Is it really necessary to have a canary in the coal mine when the mine is belching clouds of noxious smoke? Today’s Empire Manufacturing Report surprised on the weak side by printing only 6.56 for April, the weakest number of the year so far although still well ahead of the lows from last year (see Chart, source Bloomberg).
With most recent data being acceptable, albeit not robust, this early current-month data will worry some observers. It doesn’t worry me very much, partly because the series clearly has some choppiness to it but more because I’m already fairly worried about how rapidly the European situation is unraveling again. I am generally towards the more-skeptical end of the spectrum, which tells me that it’s probably true that most observers thought that surviving the cliffhanger over the Greek funding package bought us 3-6 months, if not a year, of relative calm. That includes both the Pollyannas who really thought the worst was over, and those of us who were confident that the last chapter had not been written by a bailout that added to the debt burden of Greece.
The first hint was that the new Greek bonds immediately started trading with yields to maturity of 18-20%, but it is still striking that the dogs were only put at bay for one solitary month.
Because now that Spanish yields are officially back above 6% in the 10-year sector and Spanish economic ministers are publicly pleading with the ECB to buy bonds to support the market, the blood is back in the water. On Friday (but not getting much play until the weekend) there was also a report that net borrowings by Spanish banks from the ECB rose 49% in March, and that Spanish banks represent about 29% of the long-term borrowings from the ECB to Euro-area banks. The “net” number, which recognizes that some of the money that banks borrowed in LTRO was immediately re-deposited with the ECB, indicates that Spanish banks account for 60% of that “net” lending.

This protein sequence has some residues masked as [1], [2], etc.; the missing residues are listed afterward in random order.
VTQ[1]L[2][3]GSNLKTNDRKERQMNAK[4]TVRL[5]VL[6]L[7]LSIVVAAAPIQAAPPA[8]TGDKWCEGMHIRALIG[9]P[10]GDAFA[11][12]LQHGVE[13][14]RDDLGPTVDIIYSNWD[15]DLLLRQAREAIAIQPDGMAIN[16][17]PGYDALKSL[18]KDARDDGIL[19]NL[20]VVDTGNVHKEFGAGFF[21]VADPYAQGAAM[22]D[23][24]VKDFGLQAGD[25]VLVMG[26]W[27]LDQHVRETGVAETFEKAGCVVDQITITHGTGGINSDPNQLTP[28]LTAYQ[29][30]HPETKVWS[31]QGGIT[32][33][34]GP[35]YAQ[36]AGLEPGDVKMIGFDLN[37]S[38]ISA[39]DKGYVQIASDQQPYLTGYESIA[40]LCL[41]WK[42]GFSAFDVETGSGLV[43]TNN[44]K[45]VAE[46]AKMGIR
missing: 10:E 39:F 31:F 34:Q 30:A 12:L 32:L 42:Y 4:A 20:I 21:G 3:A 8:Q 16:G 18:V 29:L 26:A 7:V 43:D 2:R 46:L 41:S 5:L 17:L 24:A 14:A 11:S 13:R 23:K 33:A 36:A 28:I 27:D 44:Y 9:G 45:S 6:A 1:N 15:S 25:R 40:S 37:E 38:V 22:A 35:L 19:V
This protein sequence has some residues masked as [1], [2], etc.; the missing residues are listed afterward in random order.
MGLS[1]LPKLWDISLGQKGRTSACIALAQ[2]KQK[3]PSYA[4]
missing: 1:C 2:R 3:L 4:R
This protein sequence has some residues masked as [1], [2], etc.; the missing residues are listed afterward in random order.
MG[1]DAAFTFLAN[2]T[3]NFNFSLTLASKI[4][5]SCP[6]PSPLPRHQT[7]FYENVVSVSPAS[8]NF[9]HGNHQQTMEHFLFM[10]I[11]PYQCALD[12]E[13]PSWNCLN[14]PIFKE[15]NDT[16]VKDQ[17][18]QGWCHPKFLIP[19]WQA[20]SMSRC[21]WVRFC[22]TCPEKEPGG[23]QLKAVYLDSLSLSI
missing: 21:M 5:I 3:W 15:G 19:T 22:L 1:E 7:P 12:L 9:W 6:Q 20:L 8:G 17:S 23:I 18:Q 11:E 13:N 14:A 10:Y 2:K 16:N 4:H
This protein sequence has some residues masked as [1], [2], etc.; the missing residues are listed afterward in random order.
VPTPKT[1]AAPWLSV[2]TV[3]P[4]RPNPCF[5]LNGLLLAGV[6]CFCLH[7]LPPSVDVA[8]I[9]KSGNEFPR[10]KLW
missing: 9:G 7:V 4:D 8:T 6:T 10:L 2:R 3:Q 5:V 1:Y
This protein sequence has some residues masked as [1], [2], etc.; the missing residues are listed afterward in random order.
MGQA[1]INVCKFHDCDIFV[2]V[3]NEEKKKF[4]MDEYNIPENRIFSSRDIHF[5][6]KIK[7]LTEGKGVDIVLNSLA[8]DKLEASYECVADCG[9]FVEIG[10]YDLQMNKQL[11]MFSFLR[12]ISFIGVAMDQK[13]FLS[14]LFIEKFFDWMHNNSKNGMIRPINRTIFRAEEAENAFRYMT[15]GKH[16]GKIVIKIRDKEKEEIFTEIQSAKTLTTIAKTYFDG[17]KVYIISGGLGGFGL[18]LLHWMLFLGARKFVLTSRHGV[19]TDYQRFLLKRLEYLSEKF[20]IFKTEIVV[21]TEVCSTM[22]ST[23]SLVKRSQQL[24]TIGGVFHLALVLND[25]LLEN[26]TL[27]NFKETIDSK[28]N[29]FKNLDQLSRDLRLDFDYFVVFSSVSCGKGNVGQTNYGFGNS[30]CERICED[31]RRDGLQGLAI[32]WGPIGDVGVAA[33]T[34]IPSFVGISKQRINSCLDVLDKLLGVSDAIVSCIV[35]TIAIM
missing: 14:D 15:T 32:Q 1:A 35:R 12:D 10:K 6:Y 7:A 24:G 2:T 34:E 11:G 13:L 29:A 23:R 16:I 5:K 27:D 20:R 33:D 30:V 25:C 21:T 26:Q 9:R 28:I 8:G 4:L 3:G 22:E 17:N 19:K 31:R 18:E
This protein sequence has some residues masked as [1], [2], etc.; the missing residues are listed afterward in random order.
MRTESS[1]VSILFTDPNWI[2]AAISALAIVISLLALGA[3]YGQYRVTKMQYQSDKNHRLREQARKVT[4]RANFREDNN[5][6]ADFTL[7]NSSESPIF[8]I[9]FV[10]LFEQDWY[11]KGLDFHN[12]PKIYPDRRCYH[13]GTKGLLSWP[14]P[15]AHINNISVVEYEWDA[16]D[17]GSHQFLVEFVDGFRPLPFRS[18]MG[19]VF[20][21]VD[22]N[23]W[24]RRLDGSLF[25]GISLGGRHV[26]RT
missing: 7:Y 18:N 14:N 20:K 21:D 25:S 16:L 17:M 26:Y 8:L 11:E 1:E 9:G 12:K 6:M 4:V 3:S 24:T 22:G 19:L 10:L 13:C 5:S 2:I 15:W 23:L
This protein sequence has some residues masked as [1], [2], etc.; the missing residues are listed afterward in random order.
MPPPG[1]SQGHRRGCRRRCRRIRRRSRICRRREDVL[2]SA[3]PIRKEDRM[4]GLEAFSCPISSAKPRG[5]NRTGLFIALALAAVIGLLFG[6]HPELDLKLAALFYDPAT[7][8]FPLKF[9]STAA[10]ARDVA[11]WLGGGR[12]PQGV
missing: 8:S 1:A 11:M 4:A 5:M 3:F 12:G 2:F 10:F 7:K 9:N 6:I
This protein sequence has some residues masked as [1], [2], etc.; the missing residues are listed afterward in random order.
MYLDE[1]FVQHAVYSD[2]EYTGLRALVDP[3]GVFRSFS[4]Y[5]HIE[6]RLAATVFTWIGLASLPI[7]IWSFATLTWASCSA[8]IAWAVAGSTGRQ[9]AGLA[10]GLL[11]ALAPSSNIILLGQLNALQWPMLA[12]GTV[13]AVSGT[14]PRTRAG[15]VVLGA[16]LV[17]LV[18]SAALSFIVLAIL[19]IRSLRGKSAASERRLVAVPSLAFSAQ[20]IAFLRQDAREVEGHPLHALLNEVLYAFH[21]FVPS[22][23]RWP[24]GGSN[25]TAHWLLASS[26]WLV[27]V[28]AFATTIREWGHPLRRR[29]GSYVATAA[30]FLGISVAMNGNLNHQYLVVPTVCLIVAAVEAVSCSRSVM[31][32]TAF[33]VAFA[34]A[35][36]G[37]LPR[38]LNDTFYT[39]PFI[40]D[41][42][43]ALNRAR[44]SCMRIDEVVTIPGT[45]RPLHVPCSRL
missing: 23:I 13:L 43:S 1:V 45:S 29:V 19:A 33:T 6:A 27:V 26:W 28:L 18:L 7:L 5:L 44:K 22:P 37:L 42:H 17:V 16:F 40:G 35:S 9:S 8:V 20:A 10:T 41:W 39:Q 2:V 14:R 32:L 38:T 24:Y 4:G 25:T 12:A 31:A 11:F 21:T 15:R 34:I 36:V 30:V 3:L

Curiously, equity markets took only executive notice of the rising temperature in Spanish debt markets, with the US bourse closing unchanged measured by the S&P. Indices with more Apple (NASDAQ:AAPL) exposure closed weaker, and indices with less Apple closed stronger, as the Nifty One stock continued the now-stomach-wrenching decline started last week (see Chart, Source: Bloomberg).
It should be noted that 26% of Apple’s 2011 revenues, and about 21% of its growth in revenues from 2010 to 2011, came from Europe. I make no predictions about Apple’s future trajectory, but I will note that I was stunned to find that revenue for Apple’s hugely popular iPod line actually declined last year to a level last seen in 2005, when it was 40% of the company’s revenues as opposed to 7% now (as the iPhone is 44% of revenues in 2011). I wonder aloud (without stating a conclusion) whether a high-teens multiple ought to be attributed to a company that needs to reinvent whole product lines every six years. I guess the market is asking the same question, as the P/E is now down to 16.5. (By contrast, Microsoft (NASDAQ:MSFT) has an 11.5 multiple, and its revenues have been roughly 30% “Business Division,” 30% “Windows Division,” and 20-25% “Server and Tools” for quite a long time. And MSFT pays a higher dividend. Disclosure: I have no position in either stock).